This book—written six years before 9/11—examines the roots of political Islam and its offshoots in Britain. In describing the indifference of policy makers and government officials to religion, it warns of extremism taking root among disaffected young Muslims—and offers a vision of hope tempered with realism that might have helped avert tragedy had it been more widely heeded.
For more by Lesslie Newbigin, see Select Works of Lesslie Newbigin (7 vols.).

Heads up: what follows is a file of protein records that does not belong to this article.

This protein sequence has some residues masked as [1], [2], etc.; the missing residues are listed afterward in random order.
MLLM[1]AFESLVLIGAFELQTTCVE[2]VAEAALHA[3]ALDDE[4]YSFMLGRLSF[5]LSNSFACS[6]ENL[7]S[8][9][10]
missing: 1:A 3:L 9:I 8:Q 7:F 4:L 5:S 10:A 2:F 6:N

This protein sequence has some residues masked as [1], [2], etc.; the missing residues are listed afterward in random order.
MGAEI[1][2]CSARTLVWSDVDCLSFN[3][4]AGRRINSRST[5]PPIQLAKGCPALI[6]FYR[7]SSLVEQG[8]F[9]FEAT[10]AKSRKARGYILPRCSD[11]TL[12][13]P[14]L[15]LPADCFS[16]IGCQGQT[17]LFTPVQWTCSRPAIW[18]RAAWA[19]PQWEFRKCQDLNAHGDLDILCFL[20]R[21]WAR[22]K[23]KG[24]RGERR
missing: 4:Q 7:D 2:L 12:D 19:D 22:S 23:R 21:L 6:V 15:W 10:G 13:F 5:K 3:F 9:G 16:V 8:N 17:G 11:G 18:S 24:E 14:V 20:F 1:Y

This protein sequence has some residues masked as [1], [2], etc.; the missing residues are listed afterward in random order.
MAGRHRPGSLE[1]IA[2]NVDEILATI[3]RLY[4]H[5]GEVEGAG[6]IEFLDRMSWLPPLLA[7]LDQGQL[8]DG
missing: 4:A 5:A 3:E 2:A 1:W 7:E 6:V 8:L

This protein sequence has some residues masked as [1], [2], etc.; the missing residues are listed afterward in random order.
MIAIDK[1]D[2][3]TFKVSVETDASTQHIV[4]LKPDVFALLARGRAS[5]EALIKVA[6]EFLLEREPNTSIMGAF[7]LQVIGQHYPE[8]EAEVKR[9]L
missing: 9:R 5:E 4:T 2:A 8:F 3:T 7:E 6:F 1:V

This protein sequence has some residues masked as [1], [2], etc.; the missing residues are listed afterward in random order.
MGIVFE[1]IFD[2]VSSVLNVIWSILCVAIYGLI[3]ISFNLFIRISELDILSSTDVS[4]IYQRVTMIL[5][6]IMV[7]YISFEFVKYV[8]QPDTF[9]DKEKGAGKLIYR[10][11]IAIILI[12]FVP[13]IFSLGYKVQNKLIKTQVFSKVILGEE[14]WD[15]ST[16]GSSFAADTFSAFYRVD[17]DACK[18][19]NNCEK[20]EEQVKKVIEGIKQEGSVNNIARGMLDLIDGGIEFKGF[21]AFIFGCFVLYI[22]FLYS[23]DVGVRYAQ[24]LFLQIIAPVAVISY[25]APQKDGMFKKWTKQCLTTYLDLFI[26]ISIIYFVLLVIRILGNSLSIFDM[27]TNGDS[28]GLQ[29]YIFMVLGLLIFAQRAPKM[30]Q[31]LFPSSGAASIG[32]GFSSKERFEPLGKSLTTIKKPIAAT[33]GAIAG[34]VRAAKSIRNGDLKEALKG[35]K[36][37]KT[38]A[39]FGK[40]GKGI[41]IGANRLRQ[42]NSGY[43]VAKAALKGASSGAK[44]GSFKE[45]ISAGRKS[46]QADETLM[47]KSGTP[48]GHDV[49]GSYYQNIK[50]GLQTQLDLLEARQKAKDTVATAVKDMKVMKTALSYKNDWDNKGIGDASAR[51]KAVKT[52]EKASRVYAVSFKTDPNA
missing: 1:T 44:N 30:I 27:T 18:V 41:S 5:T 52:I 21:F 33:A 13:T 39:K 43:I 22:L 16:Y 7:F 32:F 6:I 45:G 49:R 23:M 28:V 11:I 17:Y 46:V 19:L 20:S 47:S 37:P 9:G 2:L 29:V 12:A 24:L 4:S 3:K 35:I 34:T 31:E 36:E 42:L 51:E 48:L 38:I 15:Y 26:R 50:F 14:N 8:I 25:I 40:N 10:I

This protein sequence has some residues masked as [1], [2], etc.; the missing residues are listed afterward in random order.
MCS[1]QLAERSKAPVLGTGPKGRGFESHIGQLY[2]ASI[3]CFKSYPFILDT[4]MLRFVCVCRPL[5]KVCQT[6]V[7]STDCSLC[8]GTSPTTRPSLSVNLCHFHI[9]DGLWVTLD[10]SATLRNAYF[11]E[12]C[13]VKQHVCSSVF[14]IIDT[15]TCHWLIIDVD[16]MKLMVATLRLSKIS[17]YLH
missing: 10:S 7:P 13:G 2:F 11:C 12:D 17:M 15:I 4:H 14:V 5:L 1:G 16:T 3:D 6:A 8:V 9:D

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Lesslie Newbigin (1909–1998) was a famed missioligist and bishop in the Church of South India. He also served on the Central Committee of the World Council of Churches. In 1959 Newbigin became the general secretary of the International Missionary Council. He oversaw the final negotiations for the merger with the World Council of Churches. In 1962, Newbigin became the first director of the Division of World Mission and Evangelism, and associate general secretary of the World Council of Churches. Many of his influential works are included in the Eerdmans Lesslie Newbigin Collection (8 vols.).